A model of what can happen when tenants organize
By ARTHUR JONES
The Mercy Sisters actually have two housing organizations. The second is the 1983-founded McAuley Institute of Silver Spring, Md. While Mercy Housing tends to build or buy properties, the institute -- named for the Mercys founder -- focuses more on sustaining existing communities with an $11 million revolving loan fund.
Close to Washington, McAuley Institute is deep into national advocacy on behalf of housing needs. It provides technical assistance to housing groups nationwide and honors others who improve the housing situation.
The Institutes most recent Courage in Housing Award went to Svanna Koeurt, founder and executive director of Stockton, Calif.s Asian Pacific Self-Development and Residential Association.
Seventeen years ago, Koeurt, pregnant and carrying a 4-year-old in her arms, was dodging bullets to escape from war-torn Cambodia into Thailand. In the crime-plagued and overcrowded Park Village apartment complex where she ended up in the United States, Koeurt organized tenants -- mainly Southeast Asians who could barely speak English -- to buy the 230-unit complex and drive out the criminals.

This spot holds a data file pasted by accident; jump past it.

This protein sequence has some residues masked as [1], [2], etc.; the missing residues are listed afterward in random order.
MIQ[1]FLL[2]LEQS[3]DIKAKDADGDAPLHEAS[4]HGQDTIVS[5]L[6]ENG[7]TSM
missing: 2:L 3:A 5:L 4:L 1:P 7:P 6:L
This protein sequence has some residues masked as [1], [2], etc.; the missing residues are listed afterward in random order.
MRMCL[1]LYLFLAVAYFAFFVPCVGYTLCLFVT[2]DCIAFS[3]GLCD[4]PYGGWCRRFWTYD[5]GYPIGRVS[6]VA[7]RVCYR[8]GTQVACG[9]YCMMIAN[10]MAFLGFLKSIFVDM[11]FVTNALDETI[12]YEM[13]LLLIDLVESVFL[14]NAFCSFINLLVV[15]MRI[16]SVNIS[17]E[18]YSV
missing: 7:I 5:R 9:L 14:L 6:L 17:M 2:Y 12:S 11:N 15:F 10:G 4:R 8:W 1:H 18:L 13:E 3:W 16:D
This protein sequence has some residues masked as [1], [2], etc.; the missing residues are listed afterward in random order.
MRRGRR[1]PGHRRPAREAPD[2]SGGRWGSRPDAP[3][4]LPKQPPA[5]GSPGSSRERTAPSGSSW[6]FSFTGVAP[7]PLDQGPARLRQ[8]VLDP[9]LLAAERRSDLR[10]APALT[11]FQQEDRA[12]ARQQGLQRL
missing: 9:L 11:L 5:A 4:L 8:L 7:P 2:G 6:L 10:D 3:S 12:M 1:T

Koeurt arranged the money -- none from Mercy sources. Her efforts won an $8 million rehabilitation loan, plus a 15-year commitment from the U.S. Department of Housing and Urban Development for project-based Section 8 (rental) housing subsidies. The new owners reconfigured the complex into 185 two-bedroom and 22 four-bedroom units with a large community building, meeting rooms, child care facilities, an office and classrooms.
Today its one model of what can work when tenants organize.
National Catholic Reporter, February 19, 1999